That drop in O-Swing% from 2020-21 is the fourth largest year-to-year drop among players in their age-32 or older season. The continued drops in Swing% and Z-Swing% also tell us that there’s a higher degree of selectivity going on. Given how well he can make contact, Gurriel wasn’t necessarily making poor swing decisions, but he’s found avenues by which to refine his approach. It can be hard to point to any real declines in his skill or abilities as a player at this age, especially considering he’s currently sporting the highest average exit velocity of his career by nearly 2 mph and logged his third highest max exit velocity of his career just last week.

These are signs we’d look at for any player to measure his long-term outlook, but Gurriel is best categorized as just being a damn good hitter or the kind of guy to whom a scout might give an 80-grade hit tool. What may best exemplify this is the difference between his actual and xStats.

Yuli Gurriel xStats (2016-21)
Season Events AVG xBA wOBA xwOBA BABIP
2016 119 .262 .268 .292 .293 .267
2017 473 .299 .280 .344 .319 .308
2018 481 .291 .257 .323 .288 .306
2019 505 .298 .273 .364 .313 .289
2020 189 .232 .262 .281 .315 .235
2021 248 .330 .283 .389 .343 .328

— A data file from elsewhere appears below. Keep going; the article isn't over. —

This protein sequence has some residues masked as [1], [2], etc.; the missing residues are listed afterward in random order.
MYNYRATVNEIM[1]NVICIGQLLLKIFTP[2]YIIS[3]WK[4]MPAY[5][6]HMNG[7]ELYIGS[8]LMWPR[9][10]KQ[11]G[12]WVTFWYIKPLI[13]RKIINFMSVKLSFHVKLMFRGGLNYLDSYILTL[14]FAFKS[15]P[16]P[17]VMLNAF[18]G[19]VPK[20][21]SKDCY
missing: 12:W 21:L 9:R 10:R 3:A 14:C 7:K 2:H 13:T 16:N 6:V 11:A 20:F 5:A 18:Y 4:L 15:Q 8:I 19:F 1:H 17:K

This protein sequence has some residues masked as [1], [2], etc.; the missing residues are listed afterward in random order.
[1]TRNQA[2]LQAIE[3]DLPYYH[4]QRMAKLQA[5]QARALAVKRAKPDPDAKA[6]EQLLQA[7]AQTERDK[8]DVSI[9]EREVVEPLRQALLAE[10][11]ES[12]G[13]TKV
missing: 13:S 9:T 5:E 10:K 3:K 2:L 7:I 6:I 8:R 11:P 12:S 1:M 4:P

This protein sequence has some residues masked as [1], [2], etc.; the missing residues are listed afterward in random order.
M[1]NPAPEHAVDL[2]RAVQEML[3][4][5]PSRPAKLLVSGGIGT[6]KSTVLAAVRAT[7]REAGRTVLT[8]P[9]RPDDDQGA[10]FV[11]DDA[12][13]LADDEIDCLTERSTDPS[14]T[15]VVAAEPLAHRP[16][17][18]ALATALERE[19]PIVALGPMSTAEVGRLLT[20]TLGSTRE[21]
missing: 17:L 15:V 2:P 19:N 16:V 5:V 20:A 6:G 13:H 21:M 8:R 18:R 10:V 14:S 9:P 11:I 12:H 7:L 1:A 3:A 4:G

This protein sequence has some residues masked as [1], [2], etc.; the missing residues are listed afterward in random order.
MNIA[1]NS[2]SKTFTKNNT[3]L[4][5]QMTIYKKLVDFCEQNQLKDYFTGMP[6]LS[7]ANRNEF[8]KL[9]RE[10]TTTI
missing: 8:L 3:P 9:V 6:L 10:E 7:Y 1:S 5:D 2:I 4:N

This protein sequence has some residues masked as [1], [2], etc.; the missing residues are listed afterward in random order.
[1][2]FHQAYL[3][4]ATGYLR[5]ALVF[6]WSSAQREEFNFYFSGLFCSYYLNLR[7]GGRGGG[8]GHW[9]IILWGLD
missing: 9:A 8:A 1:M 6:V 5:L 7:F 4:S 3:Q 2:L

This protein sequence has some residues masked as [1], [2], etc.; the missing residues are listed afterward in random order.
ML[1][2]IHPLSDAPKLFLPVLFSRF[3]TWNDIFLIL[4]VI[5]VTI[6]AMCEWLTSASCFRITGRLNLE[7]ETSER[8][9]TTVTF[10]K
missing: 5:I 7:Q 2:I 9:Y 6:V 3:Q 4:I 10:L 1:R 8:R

In seasons where he has 500 or more at-bats, he ends up outpacing his xBA while maintaining modest BABIPs. This far into his career, what Gurriel is doing runs beyond luck, although we can still make sure that that isn’t at play. xBA uses only launch angle and exit velocity to predict the probability of a hit; what if we used spray angle as well? The version of spray angle I use is derived from the hit coordinates of batted balls, but for balls in play those are defined by when a ball is picked up by a fielder so there are going to be a few instances of inaccurate measures. Quickly training a Random Forest model on roughly 60,000 batted balls using spray angle, launch angle, exit velocity, batter stance, and shift/no shift classifications as predictive variables gives us an 86% accuracy in classifying whether a batted ball will be a hit or not. The same model that doesn’t include spray angle has an 82% accuracy, so there is something of a difference, but we’ll use the given xBA from Statcast instead of non-spray model predictions.